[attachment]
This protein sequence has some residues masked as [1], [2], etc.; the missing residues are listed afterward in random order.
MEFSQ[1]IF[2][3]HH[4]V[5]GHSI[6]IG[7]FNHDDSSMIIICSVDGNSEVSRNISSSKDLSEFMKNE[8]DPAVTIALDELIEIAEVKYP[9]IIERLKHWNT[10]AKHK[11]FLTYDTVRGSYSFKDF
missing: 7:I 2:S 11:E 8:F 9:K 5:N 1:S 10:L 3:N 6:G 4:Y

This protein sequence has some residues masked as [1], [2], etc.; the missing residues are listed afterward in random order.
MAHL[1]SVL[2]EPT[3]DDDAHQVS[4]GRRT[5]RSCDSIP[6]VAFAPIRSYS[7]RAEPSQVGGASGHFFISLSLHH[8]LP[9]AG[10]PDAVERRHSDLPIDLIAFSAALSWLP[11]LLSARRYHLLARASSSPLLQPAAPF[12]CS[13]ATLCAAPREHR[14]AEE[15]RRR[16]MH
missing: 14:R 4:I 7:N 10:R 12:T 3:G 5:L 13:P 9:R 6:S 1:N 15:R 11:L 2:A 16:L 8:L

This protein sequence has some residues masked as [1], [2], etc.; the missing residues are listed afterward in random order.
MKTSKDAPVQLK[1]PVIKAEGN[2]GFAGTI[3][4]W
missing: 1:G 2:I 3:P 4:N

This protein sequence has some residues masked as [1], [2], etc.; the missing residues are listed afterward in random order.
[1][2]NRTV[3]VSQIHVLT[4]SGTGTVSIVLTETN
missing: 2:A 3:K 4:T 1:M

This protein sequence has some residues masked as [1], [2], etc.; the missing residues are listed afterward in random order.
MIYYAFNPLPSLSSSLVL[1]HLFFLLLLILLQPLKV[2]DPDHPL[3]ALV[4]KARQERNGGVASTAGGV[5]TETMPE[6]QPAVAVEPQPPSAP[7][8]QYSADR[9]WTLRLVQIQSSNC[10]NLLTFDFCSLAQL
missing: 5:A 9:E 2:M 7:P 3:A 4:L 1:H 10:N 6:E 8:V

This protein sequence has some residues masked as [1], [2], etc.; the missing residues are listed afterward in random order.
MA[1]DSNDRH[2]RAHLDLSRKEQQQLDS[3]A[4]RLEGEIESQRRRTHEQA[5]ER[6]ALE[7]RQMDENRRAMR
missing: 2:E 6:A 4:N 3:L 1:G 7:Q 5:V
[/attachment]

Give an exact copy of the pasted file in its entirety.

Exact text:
This protein sequence has some residues masked as [1], [2], etc.; the missing residues are listed afterward in random order.
MEFSQ[1]IF[2][3]HH[4]V[5]GHSI[6]IG[7]FNHDDSSMIIICSVDGNSEVSRNISSSKDLSEFMKNE[8]DPAVTIALDELIEIAEVKYP[9]IIERLKHWNT[10]AKHK[11]FLTYDTVRGSYSFKDF
missing: 7:I 2:S 11:E 8:F 9:K 5:N 1:S 10:L 3:N 6:G 4:Y

This protein sequence has some residues masked as [1], [2], etc.; the missing residues are listed afterward in random order.
MAHL[1]SVL[2]EPT[3]DDDAHQVS[4]GRRT[5]RSCDSIP[6]VAFAPIRSYS[7]RAEPSQVGGASGHFFISLSLHH[8]LP[9]AG[10]PDAVERRHSDLPIDLIAFSAALSWLP[11]LLSARRYHLLARASSSPLLQPAAPF[12]CS[13]ATLCAAPREHR[14]AEE[15]RRR[16]MH
missing: 14:R 4:I 7:N 10:R 12:T 3:G 5:L 13:P 9:R 6:S 1:N 15:R 11:L 2:A 16:L 8:L

This protein sequence has some residues masked as [1], [2], etc.; the missing residues are listed afterward in random order.
MKTSKDAPVQLK[1]PVIKAEGN[2]GFAGTI[3][4]W
missing: 1:G 2:I 3:P 4:N

This protein sequence has some residues masked as [1], [2], etc.; the missing residues are listed afterward in random order.
[1][2]NRTV[3]VSQIHVLT[4]SGTGTVSIVLTETN
missing: 2:A 3:K 4:T 1:M

This protein sequence has some residues masked as [1], [2], etc.; the missing residues are listed afterward in random order.
MIYYAFNPLPSLSSSLVL[1]HLFFLLLLILLQPLKV[2]DPDHPL[3]ALV[4]KARQERNGGVASTAGGV[5]TETMPE[6]QPAVAVEPQPPSAP[7][8]QYSADR[9]WTLRLVQIQSSNC[10]NLLTFDFCSLAQL
missing: 5:A 9:E 2:M 7:P 3:A 4:L 1:H 10:N 6:E 8:V

This protein sequence has some residues masked as [1], [2], etc.; the missing residues are listed afterward in random order.
MA[1]DSNDRH[2]RAHLDLSRKEQQQLDS[3]A[4]RLEGEIESQRRRTHEQA[5]ER[6]ALE[7]RQMDENRRAMR
missing: 2:E 6:A 4:N 3:L 1:G 7:Q 5:V